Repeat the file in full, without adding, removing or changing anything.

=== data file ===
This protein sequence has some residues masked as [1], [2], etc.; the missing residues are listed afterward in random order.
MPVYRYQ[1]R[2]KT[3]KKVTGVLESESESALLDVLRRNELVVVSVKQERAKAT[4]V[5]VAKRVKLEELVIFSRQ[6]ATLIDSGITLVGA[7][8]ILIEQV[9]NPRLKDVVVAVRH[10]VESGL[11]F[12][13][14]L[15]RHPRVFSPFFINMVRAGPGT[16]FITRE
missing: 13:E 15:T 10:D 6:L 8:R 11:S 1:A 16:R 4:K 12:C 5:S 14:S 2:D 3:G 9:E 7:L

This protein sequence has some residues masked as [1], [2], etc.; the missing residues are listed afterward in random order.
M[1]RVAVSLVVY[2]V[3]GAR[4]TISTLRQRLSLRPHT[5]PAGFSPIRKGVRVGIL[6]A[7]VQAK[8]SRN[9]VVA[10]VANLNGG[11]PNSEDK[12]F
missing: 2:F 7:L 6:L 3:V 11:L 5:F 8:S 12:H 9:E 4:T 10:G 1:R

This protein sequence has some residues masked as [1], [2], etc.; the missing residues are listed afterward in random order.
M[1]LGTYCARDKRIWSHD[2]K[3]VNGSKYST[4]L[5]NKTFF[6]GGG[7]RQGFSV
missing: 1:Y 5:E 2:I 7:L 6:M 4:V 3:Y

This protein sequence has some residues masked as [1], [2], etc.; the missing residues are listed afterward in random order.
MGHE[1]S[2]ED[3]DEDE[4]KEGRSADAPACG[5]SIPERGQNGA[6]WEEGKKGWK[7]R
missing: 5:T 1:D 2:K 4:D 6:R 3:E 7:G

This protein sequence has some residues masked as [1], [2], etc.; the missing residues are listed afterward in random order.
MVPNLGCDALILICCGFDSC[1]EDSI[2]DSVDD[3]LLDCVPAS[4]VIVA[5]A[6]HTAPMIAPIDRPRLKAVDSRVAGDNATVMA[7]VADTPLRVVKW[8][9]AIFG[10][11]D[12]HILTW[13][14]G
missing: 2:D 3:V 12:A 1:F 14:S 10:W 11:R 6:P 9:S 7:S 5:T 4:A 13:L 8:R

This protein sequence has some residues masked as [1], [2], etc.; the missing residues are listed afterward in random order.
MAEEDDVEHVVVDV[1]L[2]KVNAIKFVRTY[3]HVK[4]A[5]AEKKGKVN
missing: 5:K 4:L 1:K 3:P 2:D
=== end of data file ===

This protein sequence has some residues masked as [1], [2], etc.; the missing residues are listed afterward in random order.
MPVYRYQ[1]R[2]KT[3]KKVTGVLESESESALLDVLRRNELVVVSVKQERAKAT[4]V[5]VAKRVKLEELVIFSRQ[6]ATLIDSGITLVGA[7][8]ILIEQV[9]NPRLKDVVVAVRH[10]VESGL[11]F[12][13][14]L[15]RHPRVFSPFFINMVRAGPGT[16]FITRE
missing: 13:E 15:T 10:D 6:L 8:R 11:S 1:A 16:R 4:K 12:C 5:S 14:S 2:D 3:G 9:E 7:L

This protein sequence has some residues masked as [1], [2], etc.; the missing residues are listed afterward in random order.
M[1]RVAVSLVVY[2]V[3]GAR[4]TISTLRQRLSLRPHT[5]PAGFSPIRKGVRVGIL[6]A[7]VQAK[8]SRN[9]VVA[10]VANLNGG[11]PNSEDK[12]F
missing: 2:F 7:L 6:L 3:V 11:L 5:F 8:S 12:H 9:E 4:T 10:G 1:R

This protein sequence has some residues masked as [1], [2], etc.; the missing residues are listed afterward in random order.
M[1]LGTYCARDKRIWSHD[2]K[3]VNGSKYST[4]L[5]NKTFF[6]GGG[7]RQGFSV
missing: 1:Y 5:E 2:I 7:L 6:M 4:V 3:Y

This protein sequence has some residues masked as [1], [2], etc.; the missing residues are listed afterward in random order.
MGHE[1]S[2]ED[3]DEDE[4]KEGRSADAPACG[5]SIPERGQNGA[6]WEEGKKGWK[7]R
missing: 5:T 1:D 2:K 4:D 6:R 3:E 7:G

This protein sequence has some residues masked as [1], [2], etc.; the missing residues are listed afterward in random order.
MVPNLGCDALILICCGFDSC[1]EDSI[2]DSVDD[3]LLDCVPAS[4]VIVA[5]A[6]HTAPMIAPIDRPRLKAVDSRVAGDNATVMA[7]VADTPLRVVKW[8][9]AIFG[10][11]D[12]HILTW[13][14]G
missing: 2:D 3:V 12:A 1:F 14:S 10:W 11:R 6:P 9:S 7:S 5:T 4:A 13:L 8:R

This protein sequence has some residues masked as [1], [2], etc.; the missing residues are listed afterward in random order.
MAEEDDVEHVVVDV[1]L[2]KVNAIKFVRTY[3]HVK[4]A[5]AEKKGKVN
missing: 5:K 4:L 1:K 3:P 2:D